In translating the novel Forty Lost Years into English, Fum d’Estampa Press and Peter Bush have gifted Anglophone readers a forgotten gem of twentieth century fiction that not only offers us a fresh view on the effects of the Spanish Civil War, the ensuing exile many were forced into and Franco’s dictatorship, but also a text which remains strikingly relevant and present.
First published in Catalan as Quaranta anys perduts in 1971, and enjoying a second wind when republished in 2016, Forty Lost Years is narrated by Laura Vidal and covers forty years of her life, starting in the 1930s when she is a young adolescent.
Havana Year Zero by Karla Suárez,translated by Christina MacSweeney, is a brilliant, intense mystery where the past resurfaces in the present to suggest new possibilities for the future, amidst growing tension and constantly subverted expectations.
Mercedes Rosende is Uruguay’s leading woman crime writer. In 2005 she won the Premio Municipal de Narrativa for Demasiados blues, in 2008 the National Literature Prize for La muerte tendrá tus ojos and in 2019 the LiBeraturpreis in Germany for Crocodile Tears.
The only other literature I have had the good fortune to read in translation from the second-smallest nation in South America, includes the poetry of Mario Benedetti, and the prose of Juan Carlos Onetti, the latter translated by Peter Bush.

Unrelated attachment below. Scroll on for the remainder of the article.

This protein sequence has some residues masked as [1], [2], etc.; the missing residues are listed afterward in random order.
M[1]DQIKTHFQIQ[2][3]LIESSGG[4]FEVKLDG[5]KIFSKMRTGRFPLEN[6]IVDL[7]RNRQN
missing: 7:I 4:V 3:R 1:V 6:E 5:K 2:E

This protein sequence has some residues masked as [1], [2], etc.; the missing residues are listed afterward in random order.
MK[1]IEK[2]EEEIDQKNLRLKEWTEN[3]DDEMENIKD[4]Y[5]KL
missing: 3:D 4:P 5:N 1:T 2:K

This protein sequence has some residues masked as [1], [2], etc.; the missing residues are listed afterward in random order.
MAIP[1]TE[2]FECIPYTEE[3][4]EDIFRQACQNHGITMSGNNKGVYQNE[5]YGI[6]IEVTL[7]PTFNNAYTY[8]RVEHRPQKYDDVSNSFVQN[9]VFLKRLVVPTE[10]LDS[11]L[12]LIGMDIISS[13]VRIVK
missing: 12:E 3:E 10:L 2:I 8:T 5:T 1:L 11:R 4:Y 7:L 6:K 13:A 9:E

“What happens when fear is automated in your mind?” Sergio Bitar, Minister of Mines in the cabinet of Salvador Allende, Chile
This year, European Literature Days, one of my favourite literary festivals, was held in Krems, lower Austria, and posed the question “What defines a good life?” Austrian heavyweight, Robert Menasse (whose satirical novel, The Capital, is translated by Jamie Bulloch and published by MacLehose Press) gave the opening talk and we were introduced to an array of international writers, all with some deep connection to Europe.
“Unlike economic migrants, refugees have no agency; they are no threat. Often, they are so broken they beg to be remade into the image of the native.”
A blend of memoir and reportage, The Ungrateful Refugee packs a powerful punch and should be recommended reading for secondary school aged children.
Dina Nayeri describes her personal experience intertwined with that of the people she interviews as they all flee from persecution and death. Boats are braved and seas crossed by people fuelled by terror, courage and hope. The refugees are rescued and pitied — often by the regimes that created the trouble and strife they are escaping from in the first place. This small but important fact is invariably overlooked as the new arrivals are demonised by populist rhetoric that is bolstered by polices that reek of organised selfishness. Refugees “need friendship, not salvation.”
Nayeri revisits her own chaotic past in 2016 when she becomes a mother. “I had changed my face and hair, my friends, my education, my country and job so often, that my skin felt raw.” The five sections of her narrative — Escape, Camp, Asylum, Assimilation, Cultural Repatriation — recount the fate of individuals from different backgrounds as well as refugee support volunteers, lawyers and other decent human beings. The uniting theme is that refugees be given a voice, an identity, and that their stories be heard. Continue reading Review | The Ungrateful Refugee, Dina Nayeri | Canongate Books